As Syria’s war reaches its fourth year the images of suffering meted out against the civilian population have continued to shock the world, as social media documents almost every brutal chapter.
While the world’s attention has shifted towards Islamic State and their slick, PR-driven agitprop, the war between forces loyal to Syrian President Bashar al-Assad and the rebels looking to oust him has raged on unabated.
This image, independently verified and reportedly taken by a Syrian activist in the city of Douma on 12 February, is among the most shocking shared on social media in this conflict. Taken just after rainfall, it portrays a stream of blood flowing through the streets of Douma following another barrel bomb attack by the Syrian air force.
Douma is a rebel-held city located 10km north east of Damascus in the Eastern Ghouta province. Eastern Ghouta has been one of the worst affected regions of Syria since the start of the civil war and was the main target of the Syrian government’s August 2013 Sarin attack. In recent days Douma has been pounded heavily by the Syrian forces, leaving hundreds dead, with human rights groups and local activists reporting the repeated use of barrel bombs by the Syrian airforce.
Syrian activist Yasser al-Doumani, who runs the page that first posted the Douma image, told me that over 1,200 people have been wounded by barrel bombs in the area over the last week.
“We have had more than 200 people martyred during the last 10 days in Eastern Ghouta, including hundreds of wounded women and children,” he said. “People are shocked and scared… over a third of the dead are women and children.”
“There are 300,000 civilians still living in Douma, over 40 per cent of them are children” he said, adding that the people of Douma live in constant fear of aerial bombardment. “We want humanitarian corridors and to stop the bombing of civilians.”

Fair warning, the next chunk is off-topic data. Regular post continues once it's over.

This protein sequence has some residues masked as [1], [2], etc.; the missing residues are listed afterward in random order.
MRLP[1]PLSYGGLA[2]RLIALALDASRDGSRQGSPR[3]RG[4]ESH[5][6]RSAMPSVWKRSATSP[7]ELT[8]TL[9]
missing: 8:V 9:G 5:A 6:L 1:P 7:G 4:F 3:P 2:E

Shiraz Maher, senior research fellow at the International Centre for the Study of Radicalisation, has called the image “an arresting insight into the everyday carnage, destruction, and death Syrians have had to endure for years.”
Speaking on the threat posed by barrel bombs, Maher said: “A no-fly zone would prevent Assad’s forces from using barrel bombs, which have proved to be incredibly deadly and devastating. They are crude and indiscriminate devices, used principally in urban population centres where civilians live.
“Ordinary civilians on the ground don’t understand how western coalition planes can share the same airspace as Assad’s aircraft and leave them untouched.”
In a recent interview with the BBC President Assad denied the country’s use of barrel bombs, despite multiple reports from human rights groups finding the Syrian regime culpable for their use.
A report by Human Rights Watch into barrel bombs published last year stated: “These unguided high explosive bombs are cheaply made, locally produced, and typically constructed from large oil drums, gas cylinders, and water tanks, filled with high explosives and scrap metal to enhance fragmentation, and then dropped from helicopters.”
By using these crudely manufactured bombs on densely populated areas, the Syrian airforce are using weapons that cannot distinguish between combatants and civilians.
“The deliberate targeting of civilians is a war crime, and if carried out in a widespread or systematic way as part of a policy of the government or an organised group, can amount to crimes against humanity” Human Rights Watch said.
The Syrian civil war, which was sparked by the regime’s brutal crackdown on peaceful pro-democracy protests in 2011, has so far left over 210,000 dead and 9 million displaced – and shows no sign of ending. International pressure has eased off the embattled Assad regime in recent months due to the rise in prominence of Islamic State militants despite the fact that the UN has accused the Syrian government of war crimes and crimes against humanity on multiple occasions.
A report published at the tail end of last year by the UN directly accused the Syrian regime of war crimes, “Government forces have systematically targeted civilians and civilian infrastructure, demonstrating the intent to kill, wound and maim,” the report stated. “The apparent objective of the government’s military operations is to render life unbearable in areas out of its control.”
However, with no political or military end in sight to what the UNOHCHR has described as “the world’s worst humanitarian catastrophe“, as long as Syrian helicopters continue to drop barrel bombs unchecked images such as these are sure to keep flowing out of Syria with alarming regularity.